Making a better world, one step at a time

John Boeglin

John Boeglin repays the help he gets as a client at AOC by also being a volunteer at the agency

TAMMYE NASH  |  Senior Editor
taffet@dallasvoice.com

FORT WORTH — John Boeglin, first diagnosed with AIDS in 1989, has been a client of Tarrant County’s AIDS Outreach Center off and on since 1991.

But Boeglin doesn’t just go to the center for help for himself; he helps others in turn by volunteering at AOC. And he has taken his volunteerism a step forward by looking for — and finding — ways to help the agency go a little more green.

“I have volunteered in different parts of AIDS Outreach, and I had volunteered in the food pantry for about four years when I started thinking that there was a real need for us to start incorporating recycling into all of our events,” Boeglin said.

So he took the initiative of coordinating with the city to get recycle bins at the agency and has been leading AOC’s recycling efforts in the three years since then.

“It’s not very profitable. But at least we are helping the environment. We can now take all the cardboard and plastic and aluminum that comes through here and recycle it, instead of having it all end up in a landfill somewhere,” he said.

He added, “I have always been cautious about my own carbon footprint, about the impact I have on the environment. I was always riding a bicycle everywhere. I didn’t even have a car until my father passed away.”

Boeglin has also been a big supporter of AOC’s annual AIDS Walk, both as a walker and as a volunteer who helps set up on the day of the event, and then take everything down and put it away when it’s over.

“I’m usually there from the first thing in the morning until that night when it’s all done,” he said. “And I have walked in the AIDS Walk for at least 10 years now.”

Boeglin said he volunteers with and walks in the AIDS Walk, now in its 19th year, because “it helps earn money to pay for the services that we need. And with all the cuts the government has made since 2000, that money has become a real necessity.

“This agency probably wouldn’t make it without the money from the AIDS Walk,” he continued. “Because of all the changes made by the previous administration [under President George W. Bush], people can’t even get on disability now. A lot of people wouldn’t be able to make it without the programs at AIDS Outreach Center.”

Boeglin said he first started doing volunteer work “primarily because there wasn’t a lot else to do. Those of us who were diagnosed in the 1980s and early ’90s, we found out we were sick and so we started planning for the end of our lives. Then all of a sudden, we realized we weren’t dying.

“So we tried to go back to work, but we either couldn’t get jobs at all, or we couldn’t get jobs that would actually pay the bills,” he said. “So we found ourselves sitting around our apartments with nothing to do. That’s how it happened with me. So I started volunteering.”

Boeglin said he volunteered with the Healing Wings program at JPS Hospital and then later at AIDS Outreach when the program moved. He has also volunteered with Q Cinema and has been involved with Tarrant County Stonewall Democrats. He has been politically active as well, once getting a scholarship that allowed him to fly to Washington, D.C., to lobby Congress on behalf of the AIDS Drugs Assistance Program.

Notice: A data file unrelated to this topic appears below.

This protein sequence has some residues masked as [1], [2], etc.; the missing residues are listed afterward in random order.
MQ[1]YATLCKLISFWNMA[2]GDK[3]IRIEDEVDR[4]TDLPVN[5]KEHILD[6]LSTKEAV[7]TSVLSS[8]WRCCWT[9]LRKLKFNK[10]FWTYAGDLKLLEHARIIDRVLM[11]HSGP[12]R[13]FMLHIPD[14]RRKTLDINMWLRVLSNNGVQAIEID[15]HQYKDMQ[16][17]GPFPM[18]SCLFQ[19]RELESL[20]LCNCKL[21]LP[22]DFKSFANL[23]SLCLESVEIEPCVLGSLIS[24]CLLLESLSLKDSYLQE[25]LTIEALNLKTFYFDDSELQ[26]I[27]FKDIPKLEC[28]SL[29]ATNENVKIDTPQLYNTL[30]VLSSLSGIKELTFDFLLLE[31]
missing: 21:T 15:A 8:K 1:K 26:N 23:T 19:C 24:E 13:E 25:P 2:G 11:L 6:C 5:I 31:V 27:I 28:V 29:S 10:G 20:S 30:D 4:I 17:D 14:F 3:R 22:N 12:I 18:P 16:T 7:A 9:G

He said he has lobbied the Texas Legislature on HIV and LGBT related issues, too.

“Sometimes, you can get a little burned out when you stay in one place, doing one thing for too long. So I avoid the burnout by going from one place to another,” Boeglin said. “After I had volunteered at the food pantry [at AOC] for several years, it started to get really difficult. When you start losing so many people, it gets hard. You come in and even though you know they’re gone, you keep looking for them, keep waiting to see them. It’s hard.”

That was one reason, he said, that he chose to work with Q Cinema. “I needed to do things that let me see more people that are affected by HIV instead only seeing people who are infected with HIV. I needed that change of pace,” he explained.

Boeglin has a lot of hobbies, too, that help keep him busy and healthy. He is a writer and an artist and works in wood crafting. He also likes to attend Scarborough Faire and sci-fi conventions, and will be volunteering at an upcoming convention here in North Texas.

Boeglin said his interest in sci-fi conventions grew out of a fascination with science and with space that began when he was a child and sat with his grandfather to watch as Neil Armstrong became the first man to walk on the moon.

“Did you know that it was protease inhibitors developed during experiments on the space shuttle that led to the use of the ‘drug cocktails’ in the 1995 that have helped people with AIDS live better and longer?” Boeglin asks. “They were able to grow these protein crystals large enough in space with zero gravity to be able to see how they would affect how HIV is able to enter cells. And millions of us are alive today because of those experiments they did on the space shuttle in 1995.”

While some people may joke about the sci fi convention fans and the separate world they sometimes seem to live in, Boeglin sees a kind of nobility in that world that gives him hope for a better future in this one.